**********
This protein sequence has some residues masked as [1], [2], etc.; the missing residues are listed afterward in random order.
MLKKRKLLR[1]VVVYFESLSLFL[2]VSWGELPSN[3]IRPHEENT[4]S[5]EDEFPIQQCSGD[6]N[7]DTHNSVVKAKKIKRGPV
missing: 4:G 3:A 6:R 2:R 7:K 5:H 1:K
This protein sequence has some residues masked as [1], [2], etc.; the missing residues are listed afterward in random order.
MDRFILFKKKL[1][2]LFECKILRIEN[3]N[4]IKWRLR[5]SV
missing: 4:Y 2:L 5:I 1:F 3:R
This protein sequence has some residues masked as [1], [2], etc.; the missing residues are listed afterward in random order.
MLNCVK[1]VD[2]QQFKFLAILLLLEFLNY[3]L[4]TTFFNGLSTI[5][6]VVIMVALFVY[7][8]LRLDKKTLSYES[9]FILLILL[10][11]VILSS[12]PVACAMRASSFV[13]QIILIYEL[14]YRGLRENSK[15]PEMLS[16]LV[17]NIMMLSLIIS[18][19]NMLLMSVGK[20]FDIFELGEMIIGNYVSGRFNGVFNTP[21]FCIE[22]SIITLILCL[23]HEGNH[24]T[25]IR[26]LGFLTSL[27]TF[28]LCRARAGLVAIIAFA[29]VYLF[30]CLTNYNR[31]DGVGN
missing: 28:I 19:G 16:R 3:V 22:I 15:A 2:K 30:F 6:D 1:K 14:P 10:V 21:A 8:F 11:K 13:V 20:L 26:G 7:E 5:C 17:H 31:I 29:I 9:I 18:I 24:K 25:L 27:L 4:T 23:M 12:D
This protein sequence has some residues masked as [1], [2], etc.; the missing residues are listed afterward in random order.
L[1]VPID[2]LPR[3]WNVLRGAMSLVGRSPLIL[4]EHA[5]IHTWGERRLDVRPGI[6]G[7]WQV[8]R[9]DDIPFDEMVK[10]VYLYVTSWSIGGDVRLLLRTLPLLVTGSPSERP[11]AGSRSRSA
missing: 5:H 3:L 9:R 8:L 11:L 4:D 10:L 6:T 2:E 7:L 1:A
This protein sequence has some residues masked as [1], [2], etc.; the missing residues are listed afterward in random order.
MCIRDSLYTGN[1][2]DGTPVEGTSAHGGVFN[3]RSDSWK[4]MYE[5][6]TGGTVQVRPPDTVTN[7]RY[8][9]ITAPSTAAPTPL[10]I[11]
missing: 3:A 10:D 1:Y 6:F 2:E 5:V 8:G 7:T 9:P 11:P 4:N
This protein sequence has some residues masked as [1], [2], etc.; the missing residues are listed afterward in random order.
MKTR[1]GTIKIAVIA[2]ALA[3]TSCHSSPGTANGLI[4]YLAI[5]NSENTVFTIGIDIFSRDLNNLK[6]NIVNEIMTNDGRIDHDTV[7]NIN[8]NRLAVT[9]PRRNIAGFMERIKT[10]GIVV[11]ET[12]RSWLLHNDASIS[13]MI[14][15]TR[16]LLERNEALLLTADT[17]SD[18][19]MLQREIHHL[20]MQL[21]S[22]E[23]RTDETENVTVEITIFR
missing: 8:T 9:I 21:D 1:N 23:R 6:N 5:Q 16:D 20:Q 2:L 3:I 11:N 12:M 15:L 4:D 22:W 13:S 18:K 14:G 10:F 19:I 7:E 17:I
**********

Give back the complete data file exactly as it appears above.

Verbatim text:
This protein sequence has some residues masked as [1], [2], etc.; the missing residues are listed afterward in random order.
MLKKRKLLR[1]VVVYFESLSLFL[2]VSWGELPSN[3]IRPHEENT[4]S[5]EDEFPIQQCSGD[6]N[7]DTHNSVVKAKKIKRGPV
missing: 4:G 3:A 6:R 2:R 7:K 5:H 1:K
This protein sequence has some residues masked as [1], [2], etc.; the missing residues are listed afterward in random order.
MDRFILFKKKL[1][2]LFECKILRIEN[3]N[4]IKWRLR[5]SV
missing: 4:Y 2:L 5:I 1:F 3:R
This protein sequence has some residues masked as [1], [2], etc.; the missing residues are listed afterward in random order.
MLNCVK[1]VD[2]QQFKFLAILLLLEFLNY[3]L[4]TTFFNGLSTI[5][6]VVIMVALFVY[7][8]LRLDKKTLSYES[9]FILLILL[10][11]VILSS[12]PVACAMRASSFV[13]QIILIYEL[14]YRGLRENSK[15]PEMLS[16]LV[17]NIMMLSLIIS[18][19]NMLLMSVGK[20]FDIFELGEMIIGNYVSGRFNGVFNTP[21]FCIE[22]SIITLILCL[23]HEGNH[24]T[25]IR[26]LGFLTSL[27]TF[28]LCRARAGLVAIIAFA[29]VYLF[30]CLTNYNR[31]DGVGN
missing: 28:I 19:G 16:R 3:V 22:I 15:A 2:K 30:F 6:D 1:K 14:P 10:V 21:A 8:F 11:K 13:V 20:L 26:G 7:E 5:C 17:H 31:I 29:I 9:I 18:I 24:K 25:L 27:L 4:T 23:M 12:D
This protein sequence has some residues masked as [1], [2], etc.; the missing residues are listed afterward in random order.
L[1]VPID[2]LPR[3]WNVLRGAMSLVGRSPLIL[4]EHA[5]IHTWGERRLDVRPGI[6]G[7]WQV[8]R[9]DDIPFDEMVK[10]VYLYVTSWSIGGDVRLLLRTLPLLVTGSPSERP[11]AGSRSRSA
missing: 5:H 3:L 9:R 8:L 11:L 4:D 10:L 6:T 2:E 7:L 1:A
This protein sequence has some residues masked as [1], [2], etc.; the missing residues are listed afterward in random order.
MCIRDSLYTGN[1][2]DGTPVEGTSAHGGVFN[3]RSDSWK[4]MYE[5][6]TGGTVQVRPPDTVTN[7]RY[8][9]ITAPSTAAPTPL[10]I[11]
missing: 3:A 10:D 1:Y 6:F 2:E 5:V 8:G 7:T 9:P 11:P 4:N
This protein sequence has some residues masked as [1], [2], etc.; the missing residues are listed afterward in random order.
MKTR[1]GTIKIAVIA[2]ALA[3]TSCHSSPGTANGLI[4]YLAI[5]NSENTVFTIGIDIFSRDLNNLK[6]NIVNEIMTNDGRIDHDTV[7]NIN[8]NRLAVT[9]PRRNIAGFMERIKT[10]GIVV[11]ET[12]RSWLLHNDASIS[13]MI[14][15]TR[16]LLERNEALLLTADT[17]SD[18][19]MLQREIHHL[20]MQL[21]S[22]E[23]RTDETENVTVEITIFR
missing: 8:T 9:I 21:D 1:N 23:R 6:N 5:Q 16:D 20:Q 2:L 3:I 11:N 12:M 15:L 4:D 22:W 13:S 18:K 14:G 10:F 19:I 7:E 17:I